This would suggest we are currently in a drought-dominated period which has included the Millennium Drought. A flood-dominated period is likely to follow this drier cycle. Even in a long drier period, we can still experience a rain event that can cause a flood. The same could happen during the current drought. If you live in the Hawkesbury-Nepean Valley, or even in nearby suburbs, you might be affected by flooding the valley.A large part of Emu Plains extends onto the flood plain but Penrith is located on relatively flood free land.
The lower parts of Penrith can be flooded when water from the Nepean River backs up into various small creeks. Settlers were attracted to the Nepean district by good prospects for agriculture. However, periodic floods which built up the fertile soil along the river banks, at times, caused disastrous losses of crops and buildings.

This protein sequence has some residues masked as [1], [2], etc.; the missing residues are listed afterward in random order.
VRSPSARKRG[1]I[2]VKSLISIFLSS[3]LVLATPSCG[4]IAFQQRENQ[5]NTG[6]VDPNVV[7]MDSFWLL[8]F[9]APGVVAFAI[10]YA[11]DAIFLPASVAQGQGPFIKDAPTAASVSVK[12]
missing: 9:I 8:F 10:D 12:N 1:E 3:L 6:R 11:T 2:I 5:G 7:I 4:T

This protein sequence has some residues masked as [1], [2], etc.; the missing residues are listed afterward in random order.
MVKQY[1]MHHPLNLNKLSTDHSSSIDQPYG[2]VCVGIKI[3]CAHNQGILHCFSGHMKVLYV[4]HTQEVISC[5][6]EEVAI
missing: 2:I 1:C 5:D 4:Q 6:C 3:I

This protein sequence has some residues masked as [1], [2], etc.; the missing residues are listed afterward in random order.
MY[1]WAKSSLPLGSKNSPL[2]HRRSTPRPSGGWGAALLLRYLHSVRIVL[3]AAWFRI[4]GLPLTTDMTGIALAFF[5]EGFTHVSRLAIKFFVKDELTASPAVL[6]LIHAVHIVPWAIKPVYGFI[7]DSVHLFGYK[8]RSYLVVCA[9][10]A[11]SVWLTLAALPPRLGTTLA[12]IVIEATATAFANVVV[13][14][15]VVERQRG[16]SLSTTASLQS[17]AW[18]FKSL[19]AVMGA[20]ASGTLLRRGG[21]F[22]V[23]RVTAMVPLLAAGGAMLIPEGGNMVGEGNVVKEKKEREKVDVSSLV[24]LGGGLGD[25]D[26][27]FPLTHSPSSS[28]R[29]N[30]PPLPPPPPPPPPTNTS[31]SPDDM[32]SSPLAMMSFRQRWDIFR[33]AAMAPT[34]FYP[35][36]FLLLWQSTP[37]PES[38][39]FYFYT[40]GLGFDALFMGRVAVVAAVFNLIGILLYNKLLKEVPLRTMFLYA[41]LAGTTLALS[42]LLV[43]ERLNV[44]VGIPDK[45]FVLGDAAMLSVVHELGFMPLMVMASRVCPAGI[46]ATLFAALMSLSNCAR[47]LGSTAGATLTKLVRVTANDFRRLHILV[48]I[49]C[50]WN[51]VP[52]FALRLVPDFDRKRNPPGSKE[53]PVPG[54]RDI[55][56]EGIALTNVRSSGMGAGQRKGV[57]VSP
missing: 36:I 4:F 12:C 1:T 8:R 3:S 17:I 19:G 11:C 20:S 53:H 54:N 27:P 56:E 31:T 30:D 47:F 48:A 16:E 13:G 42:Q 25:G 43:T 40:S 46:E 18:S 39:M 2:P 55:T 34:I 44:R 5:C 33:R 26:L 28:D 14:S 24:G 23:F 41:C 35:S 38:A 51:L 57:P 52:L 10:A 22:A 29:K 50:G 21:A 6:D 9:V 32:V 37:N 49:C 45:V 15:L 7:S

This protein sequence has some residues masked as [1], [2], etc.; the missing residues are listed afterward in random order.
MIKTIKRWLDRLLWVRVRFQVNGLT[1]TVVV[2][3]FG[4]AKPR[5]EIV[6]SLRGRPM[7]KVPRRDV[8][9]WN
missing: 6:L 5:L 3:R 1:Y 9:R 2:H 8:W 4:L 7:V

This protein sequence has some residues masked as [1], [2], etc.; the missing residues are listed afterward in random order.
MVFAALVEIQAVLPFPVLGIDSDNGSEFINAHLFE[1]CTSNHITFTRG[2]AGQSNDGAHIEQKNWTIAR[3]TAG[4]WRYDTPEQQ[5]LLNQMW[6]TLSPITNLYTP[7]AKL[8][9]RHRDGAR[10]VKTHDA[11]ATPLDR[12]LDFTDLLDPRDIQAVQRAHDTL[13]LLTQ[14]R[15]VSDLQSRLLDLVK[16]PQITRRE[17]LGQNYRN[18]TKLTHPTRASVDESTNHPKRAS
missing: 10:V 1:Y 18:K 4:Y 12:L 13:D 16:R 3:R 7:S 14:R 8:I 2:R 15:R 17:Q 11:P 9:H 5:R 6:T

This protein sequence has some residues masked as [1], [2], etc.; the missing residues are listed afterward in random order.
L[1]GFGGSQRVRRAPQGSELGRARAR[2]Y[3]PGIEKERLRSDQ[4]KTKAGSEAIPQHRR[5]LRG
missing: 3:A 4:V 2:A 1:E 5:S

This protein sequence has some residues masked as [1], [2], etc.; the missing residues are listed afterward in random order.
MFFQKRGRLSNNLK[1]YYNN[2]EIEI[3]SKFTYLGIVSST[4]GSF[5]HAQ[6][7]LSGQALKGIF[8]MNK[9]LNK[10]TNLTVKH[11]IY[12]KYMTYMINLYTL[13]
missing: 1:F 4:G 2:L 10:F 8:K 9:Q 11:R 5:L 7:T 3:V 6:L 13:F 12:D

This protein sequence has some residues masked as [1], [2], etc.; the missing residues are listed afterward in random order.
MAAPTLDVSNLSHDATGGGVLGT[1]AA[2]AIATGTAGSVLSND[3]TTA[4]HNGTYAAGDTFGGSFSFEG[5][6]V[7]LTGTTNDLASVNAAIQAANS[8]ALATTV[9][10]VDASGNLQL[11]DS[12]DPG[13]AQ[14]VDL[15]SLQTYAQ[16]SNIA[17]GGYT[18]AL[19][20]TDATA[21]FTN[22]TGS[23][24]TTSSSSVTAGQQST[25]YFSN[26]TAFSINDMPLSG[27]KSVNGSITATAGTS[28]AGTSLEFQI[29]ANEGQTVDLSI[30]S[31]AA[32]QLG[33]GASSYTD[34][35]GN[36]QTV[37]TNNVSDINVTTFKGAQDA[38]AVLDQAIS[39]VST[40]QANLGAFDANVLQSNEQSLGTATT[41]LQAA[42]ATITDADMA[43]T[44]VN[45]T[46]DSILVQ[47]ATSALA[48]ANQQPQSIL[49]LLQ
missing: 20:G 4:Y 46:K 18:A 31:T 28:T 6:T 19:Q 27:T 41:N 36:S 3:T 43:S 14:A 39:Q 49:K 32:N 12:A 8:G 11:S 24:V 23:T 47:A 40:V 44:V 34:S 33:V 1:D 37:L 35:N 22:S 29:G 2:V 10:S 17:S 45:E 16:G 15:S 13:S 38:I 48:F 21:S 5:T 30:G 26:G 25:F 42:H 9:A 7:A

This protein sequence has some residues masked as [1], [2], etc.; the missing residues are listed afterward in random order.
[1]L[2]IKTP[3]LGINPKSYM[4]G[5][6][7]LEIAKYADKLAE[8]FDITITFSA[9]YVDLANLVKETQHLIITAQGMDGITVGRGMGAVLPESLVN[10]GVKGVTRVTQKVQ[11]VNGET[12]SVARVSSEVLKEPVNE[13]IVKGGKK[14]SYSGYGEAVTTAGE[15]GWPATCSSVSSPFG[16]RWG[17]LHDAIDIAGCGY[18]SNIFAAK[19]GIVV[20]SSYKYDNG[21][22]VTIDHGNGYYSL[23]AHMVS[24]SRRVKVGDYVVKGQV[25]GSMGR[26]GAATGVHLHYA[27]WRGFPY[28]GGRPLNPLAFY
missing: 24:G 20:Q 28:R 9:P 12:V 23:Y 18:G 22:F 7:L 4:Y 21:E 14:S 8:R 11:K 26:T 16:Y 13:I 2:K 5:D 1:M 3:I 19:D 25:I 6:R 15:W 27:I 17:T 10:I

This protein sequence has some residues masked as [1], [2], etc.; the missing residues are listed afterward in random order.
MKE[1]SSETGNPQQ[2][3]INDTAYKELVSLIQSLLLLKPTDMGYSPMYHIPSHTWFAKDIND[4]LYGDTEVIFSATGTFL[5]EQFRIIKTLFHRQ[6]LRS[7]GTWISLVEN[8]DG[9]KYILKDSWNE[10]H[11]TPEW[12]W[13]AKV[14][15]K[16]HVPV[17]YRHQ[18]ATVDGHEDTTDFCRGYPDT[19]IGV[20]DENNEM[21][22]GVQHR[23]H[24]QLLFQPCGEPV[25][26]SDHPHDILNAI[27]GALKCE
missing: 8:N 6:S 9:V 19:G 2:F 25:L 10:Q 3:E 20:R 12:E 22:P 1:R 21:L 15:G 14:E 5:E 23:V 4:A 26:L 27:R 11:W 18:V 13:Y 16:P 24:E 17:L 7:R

The first flood on record — apparently a small occurrence — was in Others followed inand The devastation caused by flooding in February, prompted Governor Macquarie to issue a notice exhorting settlers, in the strongest possible terms, to build their residences above the established flood levels. The most devastating flood occurred in Junethe Nepean River being estimated to have reached a height of about This flood carried away the approaches to the recently rebuilt Victoria Bridge.
Emu Plains, Castlereagh and the lower parts of Penrith were all under flood, causing immense loss of property. Many houses were carried into the river by landslides. Many residents were forced to take refuge in public buildings such as the Penrith Hospital and the public schools.
The flood depicted in the Sydney Morning Herald on 24 June There have been other notable floods since — particularly that of July and March Again there was much flooding of streets and loss of houses and property along the river. It called for liaison between local councils and relevant state government authorities in order to reduce flood losses, improve the environment of flood plain areas and collect information and promote research in the area of flood mitigation.